Peter Hammill: "I've been doing what the hell I like for 50 years"
Evocative of his late-70s solo work, From The Trees is an album that only Peter Hammill could make – and it’s his 35th solo one at that. We catch up with him to find out about the new album
Peter Hammill is now very much an elder statesman of progressive rock. Setting up as an independent at the turn of the 80s with his own studios and label, he has continued to amass a challenging, never-less-than-fascinating body of work. For the past 12 years, he has run his solo career alongside that of his old band, Van der Graaf Generator. From The Trees is Hammill’s 35th solo album. If you add in his live albums and work with VdGG, he has released over 60 records since 1969.
It’s impossible to write a Hammill feature without using the phrase ‘cult artist’ – and what a cult he is. At the most recent Progressive Music Awards, there was a veritable queue of fellow performers waiting for an audience with him. “There were lots of people coming up and being very nice to me,” he tells Prog.
There’s always the incredible disconnect between the charming, affable individual and the barking, coruscating artist. Although the days of him slipping into nightshirts and swigging from brandy bottles to deliver his vocals are long behind him, From The Trees maintains his high standards of uneasy listening. “I’m very pleased with how it turned out,” Hammill says.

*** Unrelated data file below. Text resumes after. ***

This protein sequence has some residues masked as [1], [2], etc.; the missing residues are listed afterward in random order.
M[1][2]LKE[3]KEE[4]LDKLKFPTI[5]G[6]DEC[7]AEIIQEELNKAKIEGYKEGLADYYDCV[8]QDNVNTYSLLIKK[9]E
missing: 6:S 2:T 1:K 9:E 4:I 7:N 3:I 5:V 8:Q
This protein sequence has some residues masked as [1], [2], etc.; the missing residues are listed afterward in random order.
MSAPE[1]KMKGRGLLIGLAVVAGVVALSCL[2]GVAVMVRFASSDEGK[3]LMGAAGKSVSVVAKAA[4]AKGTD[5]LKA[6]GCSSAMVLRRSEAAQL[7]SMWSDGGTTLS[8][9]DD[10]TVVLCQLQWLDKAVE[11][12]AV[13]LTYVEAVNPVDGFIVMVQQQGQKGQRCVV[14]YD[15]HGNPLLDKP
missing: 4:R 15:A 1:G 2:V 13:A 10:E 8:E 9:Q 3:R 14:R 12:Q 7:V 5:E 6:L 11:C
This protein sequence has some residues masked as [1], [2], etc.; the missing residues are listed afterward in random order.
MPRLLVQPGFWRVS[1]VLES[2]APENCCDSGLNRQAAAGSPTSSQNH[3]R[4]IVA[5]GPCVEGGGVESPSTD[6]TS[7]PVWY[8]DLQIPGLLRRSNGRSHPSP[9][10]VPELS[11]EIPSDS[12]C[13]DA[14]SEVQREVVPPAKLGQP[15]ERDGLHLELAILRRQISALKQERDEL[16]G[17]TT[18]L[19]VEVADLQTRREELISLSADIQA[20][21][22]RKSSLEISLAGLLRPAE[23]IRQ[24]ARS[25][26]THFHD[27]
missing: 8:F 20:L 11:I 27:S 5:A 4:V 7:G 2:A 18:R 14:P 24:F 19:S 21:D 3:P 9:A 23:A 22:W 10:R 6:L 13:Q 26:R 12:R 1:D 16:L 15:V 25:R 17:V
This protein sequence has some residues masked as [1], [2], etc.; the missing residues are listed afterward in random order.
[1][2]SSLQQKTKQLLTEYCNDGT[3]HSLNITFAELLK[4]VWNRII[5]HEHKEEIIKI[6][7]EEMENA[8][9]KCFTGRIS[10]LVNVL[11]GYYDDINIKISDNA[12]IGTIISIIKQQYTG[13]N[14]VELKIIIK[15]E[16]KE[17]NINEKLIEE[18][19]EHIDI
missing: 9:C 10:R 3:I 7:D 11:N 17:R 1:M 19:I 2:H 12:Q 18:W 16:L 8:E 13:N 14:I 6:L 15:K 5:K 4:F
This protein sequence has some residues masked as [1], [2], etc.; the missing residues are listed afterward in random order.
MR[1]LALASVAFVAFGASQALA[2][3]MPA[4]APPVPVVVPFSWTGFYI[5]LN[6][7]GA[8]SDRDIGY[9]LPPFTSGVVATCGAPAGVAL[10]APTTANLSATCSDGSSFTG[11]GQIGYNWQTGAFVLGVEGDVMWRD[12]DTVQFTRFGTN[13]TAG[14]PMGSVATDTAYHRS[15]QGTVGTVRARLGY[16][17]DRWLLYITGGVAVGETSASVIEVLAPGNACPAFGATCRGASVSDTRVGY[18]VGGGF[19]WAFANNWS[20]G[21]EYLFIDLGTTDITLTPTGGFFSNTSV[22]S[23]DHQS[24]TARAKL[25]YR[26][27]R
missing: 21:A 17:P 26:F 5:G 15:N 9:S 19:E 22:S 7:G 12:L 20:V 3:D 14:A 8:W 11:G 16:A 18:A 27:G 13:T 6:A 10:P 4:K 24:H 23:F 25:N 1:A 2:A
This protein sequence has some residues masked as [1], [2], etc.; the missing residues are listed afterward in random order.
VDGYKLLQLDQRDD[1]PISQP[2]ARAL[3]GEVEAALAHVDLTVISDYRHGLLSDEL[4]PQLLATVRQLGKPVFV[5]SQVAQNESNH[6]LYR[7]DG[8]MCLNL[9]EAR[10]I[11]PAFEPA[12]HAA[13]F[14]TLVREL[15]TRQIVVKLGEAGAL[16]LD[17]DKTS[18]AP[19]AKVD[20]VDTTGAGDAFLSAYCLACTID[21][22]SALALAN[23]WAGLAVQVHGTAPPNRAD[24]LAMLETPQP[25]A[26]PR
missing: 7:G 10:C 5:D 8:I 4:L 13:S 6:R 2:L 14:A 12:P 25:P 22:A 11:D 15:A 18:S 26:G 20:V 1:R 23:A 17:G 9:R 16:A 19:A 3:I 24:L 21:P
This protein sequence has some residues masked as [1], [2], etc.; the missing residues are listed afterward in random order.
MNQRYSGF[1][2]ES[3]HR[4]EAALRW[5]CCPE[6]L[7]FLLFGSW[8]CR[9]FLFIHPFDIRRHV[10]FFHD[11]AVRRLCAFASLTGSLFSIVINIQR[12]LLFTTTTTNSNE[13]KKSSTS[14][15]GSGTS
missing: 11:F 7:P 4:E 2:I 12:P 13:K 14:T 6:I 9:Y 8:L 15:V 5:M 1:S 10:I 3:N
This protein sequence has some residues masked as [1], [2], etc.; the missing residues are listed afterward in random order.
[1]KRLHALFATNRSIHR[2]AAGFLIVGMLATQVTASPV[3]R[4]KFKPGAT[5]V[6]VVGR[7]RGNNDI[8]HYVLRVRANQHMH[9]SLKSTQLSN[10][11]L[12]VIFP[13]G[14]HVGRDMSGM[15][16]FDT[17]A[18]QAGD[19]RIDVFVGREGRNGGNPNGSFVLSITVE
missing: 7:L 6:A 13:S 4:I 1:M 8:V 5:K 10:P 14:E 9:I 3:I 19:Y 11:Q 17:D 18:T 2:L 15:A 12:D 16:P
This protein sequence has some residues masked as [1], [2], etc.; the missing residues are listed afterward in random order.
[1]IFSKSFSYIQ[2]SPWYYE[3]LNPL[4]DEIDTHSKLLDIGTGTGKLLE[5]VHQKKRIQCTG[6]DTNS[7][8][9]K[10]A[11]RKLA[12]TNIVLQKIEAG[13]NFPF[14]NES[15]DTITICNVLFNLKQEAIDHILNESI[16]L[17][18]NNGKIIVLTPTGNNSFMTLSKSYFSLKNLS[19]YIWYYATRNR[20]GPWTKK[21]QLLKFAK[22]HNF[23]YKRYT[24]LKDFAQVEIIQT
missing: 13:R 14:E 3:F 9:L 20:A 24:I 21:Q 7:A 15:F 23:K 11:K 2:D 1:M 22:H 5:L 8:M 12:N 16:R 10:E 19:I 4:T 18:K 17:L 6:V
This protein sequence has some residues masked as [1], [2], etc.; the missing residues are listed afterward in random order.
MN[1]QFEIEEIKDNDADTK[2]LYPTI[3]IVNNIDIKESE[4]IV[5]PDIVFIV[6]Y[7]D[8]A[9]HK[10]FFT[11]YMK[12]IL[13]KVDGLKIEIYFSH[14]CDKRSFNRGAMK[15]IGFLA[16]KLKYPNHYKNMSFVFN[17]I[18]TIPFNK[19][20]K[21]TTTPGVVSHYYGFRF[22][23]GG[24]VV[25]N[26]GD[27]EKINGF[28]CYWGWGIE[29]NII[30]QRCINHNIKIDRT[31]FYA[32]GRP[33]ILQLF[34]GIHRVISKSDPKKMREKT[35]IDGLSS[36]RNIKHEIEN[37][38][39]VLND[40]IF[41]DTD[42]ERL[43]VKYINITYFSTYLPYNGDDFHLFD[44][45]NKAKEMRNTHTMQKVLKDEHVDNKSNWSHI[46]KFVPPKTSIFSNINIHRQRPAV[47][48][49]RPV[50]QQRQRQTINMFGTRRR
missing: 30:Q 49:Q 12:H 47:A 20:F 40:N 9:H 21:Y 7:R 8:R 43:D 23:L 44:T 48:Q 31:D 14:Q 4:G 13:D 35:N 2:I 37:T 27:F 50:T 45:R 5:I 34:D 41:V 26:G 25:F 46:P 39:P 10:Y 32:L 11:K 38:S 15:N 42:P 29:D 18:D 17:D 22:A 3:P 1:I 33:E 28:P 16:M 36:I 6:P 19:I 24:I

Here his words are set amid tender, often pretty melodies that evoke cherished songs from his back catalogue, such as Ophelia and If I Could. It’s a more straightforward work compared to the multi-release …all that might have been…, which was built from the bottom up in the studio.
“I decided I wanted to do that old school thing of having completed songs before I went into the recording process,” he says of From The Trees. “I wanted to start with a collection of songs that were built from scratch: I didn’t refer to anything else that I’d done at all. I just had a guitar and a voice, or a piano and voice rather than doing any other superstructure on top of it. It was something I hadn’t done for years.”
On top of that, he road-tested the material, playing six of the album’s 10 songs at his three-night residency at London’s Cafe Oto in March this year. “As I happened to be doing a few shows, I ought to have a go at doing them live. Those I played live did inform the recording.”